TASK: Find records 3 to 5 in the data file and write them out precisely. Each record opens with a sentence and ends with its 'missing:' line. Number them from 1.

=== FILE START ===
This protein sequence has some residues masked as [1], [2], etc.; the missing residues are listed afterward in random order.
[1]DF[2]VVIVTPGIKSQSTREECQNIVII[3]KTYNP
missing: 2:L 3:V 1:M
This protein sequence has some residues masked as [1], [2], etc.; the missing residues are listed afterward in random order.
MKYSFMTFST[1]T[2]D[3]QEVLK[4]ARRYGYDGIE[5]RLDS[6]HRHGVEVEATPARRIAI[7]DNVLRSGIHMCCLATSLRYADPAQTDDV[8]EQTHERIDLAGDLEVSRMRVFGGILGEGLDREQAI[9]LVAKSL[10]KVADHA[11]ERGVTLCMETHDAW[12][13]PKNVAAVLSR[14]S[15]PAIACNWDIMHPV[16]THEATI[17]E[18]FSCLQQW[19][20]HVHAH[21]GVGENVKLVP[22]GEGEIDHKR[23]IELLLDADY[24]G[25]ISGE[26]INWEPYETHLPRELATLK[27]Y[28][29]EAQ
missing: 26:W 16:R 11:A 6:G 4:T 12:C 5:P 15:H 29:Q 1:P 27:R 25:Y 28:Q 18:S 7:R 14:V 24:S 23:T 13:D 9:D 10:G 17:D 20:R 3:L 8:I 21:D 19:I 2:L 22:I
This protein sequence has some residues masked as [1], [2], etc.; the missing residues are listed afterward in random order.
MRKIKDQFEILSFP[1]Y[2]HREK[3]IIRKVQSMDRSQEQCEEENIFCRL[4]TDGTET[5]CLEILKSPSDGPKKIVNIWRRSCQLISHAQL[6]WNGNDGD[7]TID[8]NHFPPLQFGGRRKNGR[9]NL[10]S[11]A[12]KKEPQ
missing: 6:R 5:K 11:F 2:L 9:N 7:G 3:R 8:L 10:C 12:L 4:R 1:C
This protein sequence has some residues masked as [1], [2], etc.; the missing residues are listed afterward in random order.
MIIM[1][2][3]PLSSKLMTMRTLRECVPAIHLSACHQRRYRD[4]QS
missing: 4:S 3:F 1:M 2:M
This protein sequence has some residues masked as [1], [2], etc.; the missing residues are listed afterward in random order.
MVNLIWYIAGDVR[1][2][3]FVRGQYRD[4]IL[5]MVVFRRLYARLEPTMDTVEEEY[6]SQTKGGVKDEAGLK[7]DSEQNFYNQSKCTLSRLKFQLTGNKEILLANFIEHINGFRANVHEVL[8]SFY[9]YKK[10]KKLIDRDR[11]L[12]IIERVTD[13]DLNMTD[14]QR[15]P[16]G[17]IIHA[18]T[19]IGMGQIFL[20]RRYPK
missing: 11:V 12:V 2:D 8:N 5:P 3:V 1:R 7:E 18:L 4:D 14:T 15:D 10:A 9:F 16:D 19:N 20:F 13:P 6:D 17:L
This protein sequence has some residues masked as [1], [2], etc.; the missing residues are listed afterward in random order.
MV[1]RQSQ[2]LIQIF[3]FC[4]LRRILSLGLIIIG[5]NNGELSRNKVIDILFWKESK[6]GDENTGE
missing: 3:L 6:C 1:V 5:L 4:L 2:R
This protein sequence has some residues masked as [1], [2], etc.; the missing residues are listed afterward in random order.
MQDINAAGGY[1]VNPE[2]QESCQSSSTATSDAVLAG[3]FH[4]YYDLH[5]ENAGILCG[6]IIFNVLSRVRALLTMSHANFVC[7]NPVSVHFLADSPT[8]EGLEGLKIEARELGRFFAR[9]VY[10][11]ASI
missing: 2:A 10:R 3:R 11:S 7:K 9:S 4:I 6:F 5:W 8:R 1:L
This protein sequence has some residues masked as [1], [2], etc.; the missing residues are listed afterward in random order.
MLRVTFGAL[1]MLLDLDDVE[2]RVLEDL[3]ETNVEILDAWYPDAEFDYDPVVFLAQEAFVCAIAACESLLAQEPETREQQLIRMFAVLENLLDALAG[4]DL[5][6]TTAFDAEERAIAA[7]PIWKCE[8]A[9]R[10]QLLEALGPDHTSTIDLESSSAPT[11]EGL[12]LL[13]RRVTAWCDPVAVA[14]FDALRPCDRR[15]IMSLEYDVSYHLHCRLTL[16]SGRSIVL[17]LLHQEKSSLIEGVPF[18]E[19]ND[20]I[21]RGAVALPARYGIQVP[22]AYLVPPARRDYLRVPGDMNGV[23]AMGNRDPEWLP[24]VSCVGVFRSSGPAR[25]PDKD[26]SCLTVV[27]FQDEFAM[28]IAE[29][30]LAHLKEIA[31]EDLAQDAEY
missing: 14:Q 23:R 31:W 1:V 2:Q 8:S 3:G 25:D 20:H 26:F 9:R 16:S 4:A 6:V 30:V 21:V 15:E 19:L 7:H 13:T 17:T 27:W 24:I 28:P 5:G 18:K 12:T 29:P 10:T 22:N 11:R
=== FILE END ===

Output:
This protein sequence has some residues masked as [1], [2], etc.; the missing residues are listed afterward in random order.
MRKIKDQFEILSFP[1]Y[2]HREK[3]IIRKVQSMDRSQEQCEEENIFCRL[4]TDGTET[5]CLEILKSPSDGPKKIVNIWRRSCQLISHAQL[6]WNGNDGD[7]TID[8]NHFPPLQFGGRRKNGR[9]NL[10]S[11]A[12]KKEPQ
missing: 6:R 5:K 11:F 2:L 9:N 7:G 3:R 8:L 10:C 12:L 4:R 1:C
This protein sequence has some residues masked as [1], [2], etc.; the missing residues are listed afterward in random order.
MIIM[1][2][3]PLSSKLMTMRTLRECVPAIHLSACHQRRYRD[4]QS
missing: 4:S 3:F 1:M 2:M
This protein sequence has some residues masked as [1], [2], etc.; the missing residues are listed afterward in random order.
MVNLIWYIAGDVR[1][2][3]FVRGQYRD[4]IL[5]MVVFRRLYARLEPTMDTVEEEY[6]SQTKGGVKDEAGLK[7]DSEQNFYNQSKCTLSRLKFQLTGNKEILLANFIEHINGFRANVHEVL[8]SFY[9]YKK[10]KKLIDRDR[11]L[12]IIERVTD[13]DLNMTD[14]QR[15]P[16]G[17]IIHA[18]T[19]IGMGQIFL[20]RRYPK
missing: 11:V 12:V 2:D 8:N 5:P 3:V 1:R 7:E 18:L 4:D 14:T 15:D 10:A 9:F 16:D 19:N 20:F 13:P 6:D 17:L